“Since the Nyos eruption, Dr. Kling and other scientists have focused their attention on Lake Kivu, which … contains 350 times the amount of gas [found in Lake Nyos]. Scientists have estimated that the volume of gases has increased as much as 30 percent in just the past 30 years. Fossil evidence has revealed several incidences of massive biological extinctions in the course of thousands of years, leading scientists to believe that this has happened before and will happen again … unless, of course, mankind intercedes. That’s where New York-based ContourGlobal, its investment partner Reservoir Capital Group, and its engineering partner Antares Offshore come into the picture.”
Residents in the Lake Kivu area seem to have caught a break. Since the methane is exploitable, extracting it from the lake will reduce the risks of a limnic explosion while making a profit for ContourGlobal and its partners. Delphus explains how the deal was put together.
“ContourGlobal, through its new subsidiary, Kivuwatt Ltd., secured a 25-year agreement with the government of Rwanda to extract methane from Lake Kivu and to then sell the electricity it makes back to Rwanda’s power agency, Electrogaz. Phase one of the project – a floating barge, gas separation equipment, and a power plant – are now in the process of being assembled and [are] scheduled to be completed by this time next year. After approximately six months, ContourGlobal KivuWatt would most likely proceed with Phase two, the addition of three more gas extraction platforms to bring the electric power plant to its full capacity of 100 megawatts. Bill Fox, P.E., who is the project manager for KivuWatt, notes that it is the methane gas dissolved in the depths of the lake that is considered to be more unstable and therefore most troublesome with respect to preventing a lake turnover. The gas separation technology they will use is not new by any means – it is very similar to the process used in the oil and gas industry. However, it has been uniquely adapted for the proportions of methane and carbon dioxide that are dissolved in the depths of Lake Kivu.”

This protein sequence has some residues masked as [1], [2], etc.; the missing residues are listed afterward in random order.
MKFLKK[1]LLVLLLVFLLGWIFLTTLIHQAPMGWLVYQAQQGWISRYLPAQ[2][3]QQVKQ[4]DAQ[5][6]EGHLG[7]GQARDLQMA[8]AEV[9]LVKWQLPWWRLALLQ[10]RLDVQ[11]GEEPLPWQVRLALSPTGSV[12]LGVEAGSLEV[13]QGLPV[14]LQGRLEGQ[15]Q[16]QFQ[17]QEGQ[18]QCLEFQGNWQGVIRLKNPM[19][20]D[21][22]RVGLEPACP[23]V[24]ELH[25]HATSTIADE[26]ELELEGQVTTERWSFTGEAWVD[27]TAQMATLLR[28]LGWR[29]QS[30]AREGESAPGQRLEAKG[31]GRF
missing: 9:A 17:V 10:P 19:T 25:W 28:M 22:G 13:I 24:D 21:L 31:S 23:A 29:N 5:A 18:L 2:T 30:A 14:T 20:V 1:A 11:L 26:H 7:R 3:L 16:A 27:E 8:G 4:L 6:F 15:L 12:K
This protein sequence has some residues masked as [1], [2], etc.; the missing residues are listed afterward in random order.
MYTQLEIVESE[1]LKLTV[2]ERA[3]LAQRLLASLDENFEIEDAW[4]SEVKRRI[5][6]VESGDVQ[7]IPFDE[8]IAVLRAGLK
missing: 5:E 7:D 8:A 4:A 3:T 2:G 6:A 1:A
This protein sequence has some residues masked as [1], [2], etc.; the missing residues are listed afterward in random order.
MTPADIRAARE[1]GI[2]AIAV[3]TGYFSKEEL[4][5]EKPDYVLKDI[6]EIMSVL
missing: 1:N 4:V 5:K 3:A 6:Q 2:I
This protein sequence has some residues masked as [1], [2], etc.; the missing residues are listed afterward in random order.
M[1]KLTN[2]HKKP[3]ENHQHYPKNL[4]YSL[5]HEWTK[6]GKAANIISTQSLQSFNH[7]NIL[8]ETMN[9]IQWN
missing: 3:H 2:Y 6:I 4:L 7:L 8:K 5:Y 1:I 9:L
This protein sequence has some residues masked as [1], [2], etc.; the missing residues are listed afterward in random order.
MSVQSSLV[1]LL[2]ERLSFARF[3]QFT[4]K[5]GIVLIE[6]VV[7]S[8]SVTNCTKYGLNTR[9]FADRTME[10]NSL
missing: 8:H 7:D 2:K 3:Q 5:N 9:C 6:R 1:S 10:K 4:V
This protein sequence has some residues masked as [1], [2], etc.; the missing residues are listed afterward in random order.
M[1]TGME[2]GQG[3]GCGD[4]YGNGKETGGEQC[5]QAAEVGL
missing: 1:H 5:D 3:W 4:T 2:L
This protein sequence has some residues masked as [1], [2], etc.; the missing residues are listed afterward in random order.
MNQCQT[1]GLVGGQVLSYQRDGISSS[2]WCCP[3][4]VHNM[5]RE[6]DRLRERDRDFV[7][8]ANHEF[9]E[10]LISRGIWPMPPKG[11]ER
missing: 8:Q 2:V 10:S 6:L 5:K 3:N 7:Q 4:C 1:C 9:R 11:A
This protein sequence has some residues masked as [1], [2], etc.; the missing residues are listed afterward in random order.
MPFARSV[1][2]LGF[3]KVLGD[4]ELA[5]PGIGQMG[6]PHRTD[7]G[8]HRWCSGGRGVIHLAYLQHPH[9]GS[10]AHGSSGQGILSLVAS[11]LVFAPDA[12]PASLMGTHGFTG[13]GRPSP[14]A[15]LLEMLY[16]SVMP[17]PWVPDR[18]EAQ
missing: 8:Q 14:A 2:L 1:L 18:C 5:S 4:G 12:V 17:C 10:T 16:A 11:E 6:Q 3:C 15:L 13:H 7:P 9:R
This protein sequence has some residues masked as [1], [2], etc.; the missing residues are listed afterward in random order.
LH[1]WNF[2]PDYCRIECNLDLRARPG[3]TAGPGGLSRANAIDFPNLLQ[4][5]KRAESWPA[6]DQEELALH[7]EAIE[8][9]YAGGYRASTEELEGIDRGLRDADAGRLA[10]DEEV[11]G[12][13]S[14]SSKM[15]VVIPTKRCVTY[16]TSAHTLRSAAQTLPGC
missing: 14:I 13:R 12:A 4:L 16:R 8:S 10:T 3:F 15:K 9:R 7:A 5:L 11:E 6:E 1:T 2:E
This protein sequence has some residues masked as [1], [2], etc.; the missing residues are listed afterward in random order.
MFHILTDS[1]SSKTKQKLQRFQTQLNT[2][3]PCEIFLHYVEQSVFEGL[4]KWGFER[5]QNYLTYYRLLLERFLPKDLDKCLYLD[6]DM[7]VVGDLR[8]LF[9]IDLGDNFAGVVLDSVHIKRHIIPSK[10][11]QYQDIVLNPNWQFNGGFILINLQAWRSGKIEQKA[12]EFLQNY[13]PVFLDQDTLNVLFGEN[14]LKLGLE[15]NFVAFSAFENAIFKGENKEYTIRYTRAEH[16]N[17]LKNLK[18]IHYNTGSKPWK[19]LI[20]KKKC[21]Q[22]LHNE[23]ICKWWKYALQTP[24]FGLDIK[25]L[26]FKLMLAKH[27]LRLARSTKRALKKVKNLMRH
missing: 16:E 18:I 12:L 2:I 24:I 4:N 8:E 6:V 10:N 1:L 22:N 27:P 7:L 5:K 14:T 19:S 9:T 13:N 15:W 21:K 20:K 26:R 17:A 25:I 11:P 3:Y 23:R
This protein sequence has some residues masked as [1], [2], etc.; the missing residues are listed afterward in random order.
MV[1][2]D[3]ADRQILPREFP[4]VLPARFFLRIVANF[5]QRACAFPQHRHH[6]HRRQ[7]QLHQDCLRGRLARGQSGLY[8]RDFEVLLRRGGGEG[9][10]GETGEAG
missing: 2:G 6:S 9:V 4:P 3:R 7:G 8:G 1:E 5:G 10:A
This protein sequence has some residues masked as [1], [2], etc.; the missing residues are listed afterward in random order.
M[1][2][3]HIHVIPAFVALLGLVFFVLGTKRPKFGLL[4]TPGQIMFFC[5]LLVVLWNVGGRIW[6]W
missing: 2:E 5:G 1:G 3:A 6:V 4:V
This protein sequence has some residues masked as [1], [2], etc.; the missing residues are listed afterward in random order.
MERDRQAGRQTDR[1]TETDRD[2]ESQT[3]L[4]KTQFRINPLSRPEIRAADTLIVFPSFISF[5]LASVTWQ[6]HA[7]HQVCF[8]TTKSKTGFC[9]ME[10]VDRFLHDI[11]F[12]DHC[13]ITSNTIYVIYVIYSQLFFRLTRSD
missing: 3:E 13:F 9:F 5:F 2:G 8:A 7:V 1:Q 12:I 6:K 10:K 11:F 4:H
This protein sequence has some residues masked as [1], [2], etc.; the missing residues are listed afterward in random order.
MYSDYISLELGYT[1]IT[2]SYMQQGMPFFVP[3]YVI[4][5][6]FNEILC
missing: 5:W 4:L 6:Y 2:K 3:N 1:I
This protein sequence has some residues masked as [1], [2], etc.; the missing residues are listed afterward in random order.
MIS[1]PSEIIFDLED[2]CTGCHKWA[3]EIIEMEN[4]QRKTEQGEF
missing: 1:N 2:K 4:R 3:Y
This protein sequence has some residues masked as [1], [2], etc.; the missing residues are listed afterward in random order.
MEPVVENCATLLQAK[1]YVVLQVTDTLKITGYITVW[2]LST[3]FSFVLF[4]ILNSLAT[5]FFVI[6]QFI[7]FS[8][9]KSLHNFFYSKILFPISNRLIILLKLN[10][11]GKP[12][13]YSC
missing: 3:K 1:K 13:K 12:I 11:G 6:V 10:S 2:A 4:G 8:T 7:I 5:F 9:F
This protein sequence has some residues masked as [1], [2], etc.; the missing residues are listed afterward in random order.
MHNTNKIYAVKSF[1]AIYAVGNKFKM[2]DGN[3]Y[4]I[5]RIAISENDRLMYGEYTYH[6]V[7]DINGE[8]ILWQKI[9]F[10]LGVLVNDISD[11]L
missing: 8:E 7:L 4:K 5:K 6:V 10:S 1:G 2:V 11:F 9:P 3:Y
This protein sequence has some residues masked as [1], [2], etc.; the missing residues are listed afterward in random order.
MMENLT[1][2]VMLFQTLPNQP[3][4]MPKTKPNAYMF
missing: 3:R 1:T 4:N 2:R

In past posts, I have noted that companies working in developing states need to be able to adapt to local conditions in order to succeed. That is apparently the business philosophy ContourGlobal uses in its emerging market work. Delphus explains: